By Nick Bryant
BBC News, Sydney
An appeal judge in Australia has ruled that an animation depicting well-known cartoon characters engaging in sexual acts is child pornography.
The internet cartoon featured characters from the Simpsons TV series.
The central issue in the case was whether a cartoon character could depict a real person.
Judge Michael Adams decided that it could, and found a man from Sydney guilty of possessing child pornography on his computer.
The defence had argued that the fictional, animated characters were not real people, and clearly departed from the human form.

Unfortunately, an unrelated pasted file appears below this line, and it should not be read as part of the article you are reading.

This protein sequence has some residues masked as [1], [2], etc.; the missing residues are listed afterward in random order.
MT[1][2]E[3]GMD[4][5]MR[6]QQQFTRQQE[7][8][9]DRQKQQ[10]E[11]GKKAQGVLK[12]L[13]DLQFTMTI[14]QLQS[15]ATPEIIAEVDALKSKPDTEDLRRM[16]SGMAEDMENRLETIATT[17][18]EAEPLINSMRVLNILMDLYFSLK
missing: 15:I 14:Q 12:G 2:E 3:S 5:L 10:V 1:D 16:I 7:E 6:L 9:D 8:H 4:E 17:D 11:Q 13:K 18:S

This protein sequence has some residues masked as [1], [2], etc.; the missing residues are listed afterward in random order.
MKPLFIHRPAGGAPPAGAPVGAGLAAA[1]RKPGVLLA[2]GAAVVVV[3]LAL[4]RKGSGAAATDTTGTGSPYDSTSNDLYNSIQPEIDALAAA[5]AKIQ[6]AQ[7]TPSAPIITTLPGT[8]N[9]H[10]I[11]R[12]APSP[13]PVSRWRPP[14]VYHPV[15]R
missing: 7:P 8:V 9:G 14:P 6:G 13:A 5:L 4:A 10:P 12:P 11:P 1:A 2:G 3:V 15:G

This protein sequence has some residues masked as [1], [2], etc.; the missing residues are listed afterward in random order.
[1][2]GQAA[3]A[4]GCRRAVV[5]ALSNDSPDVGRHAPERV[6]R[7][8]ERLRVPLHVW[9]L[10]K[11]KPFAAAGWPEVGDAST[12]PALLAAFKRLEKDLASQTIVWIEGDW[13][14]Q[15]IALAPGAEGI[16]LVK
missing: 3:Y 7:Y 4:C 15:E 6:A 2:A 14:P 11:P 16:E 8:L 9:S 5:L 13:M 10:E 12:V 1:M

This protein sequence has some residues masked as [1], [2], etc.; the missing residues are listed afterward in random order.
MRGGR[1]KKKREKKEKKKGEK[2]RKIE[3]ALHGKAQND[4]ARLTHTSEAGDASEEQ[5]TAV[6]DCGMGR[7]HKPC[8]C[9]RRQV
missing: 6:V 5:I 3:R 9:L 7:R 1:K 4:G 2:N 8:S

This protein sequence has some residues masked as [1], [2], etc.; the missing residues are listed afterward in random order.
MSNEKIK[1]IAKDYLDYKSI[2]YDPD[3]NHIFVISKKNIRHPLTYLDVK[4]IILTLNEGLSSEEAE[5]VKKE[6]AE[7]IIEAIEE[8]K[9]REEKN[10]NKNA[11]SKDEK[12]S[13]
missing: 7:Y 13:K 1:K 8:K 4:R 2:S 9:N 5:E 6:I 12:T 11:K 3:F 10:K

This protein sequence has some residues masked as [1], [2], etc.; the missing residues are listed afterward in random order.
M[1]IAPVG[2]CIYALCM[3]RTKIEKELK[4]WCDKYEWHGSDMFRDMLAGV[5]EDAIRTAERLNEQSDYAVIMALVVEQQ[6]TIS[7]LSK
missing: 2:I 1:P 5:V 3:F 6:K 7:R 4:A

They therefore contested that the conviction for the possession of child pornography should be overturned.
Justice Michael Adams said the purpose of anti-child pornography legislation was to stop sexual exploitation and child abuse where images of "real" children were depicted.
But in a landmark ruling he decided that the mere fact that they were not realistic representations of human beings did not mean that they could not be considered people.
He ruled that the animated cartoon could "fuel demand for material that does involve the abuse of children," and therefore upheld the conviction for child pornography.
Rather than jail the man, however, he fined him Aus$3,000 (US$2,000).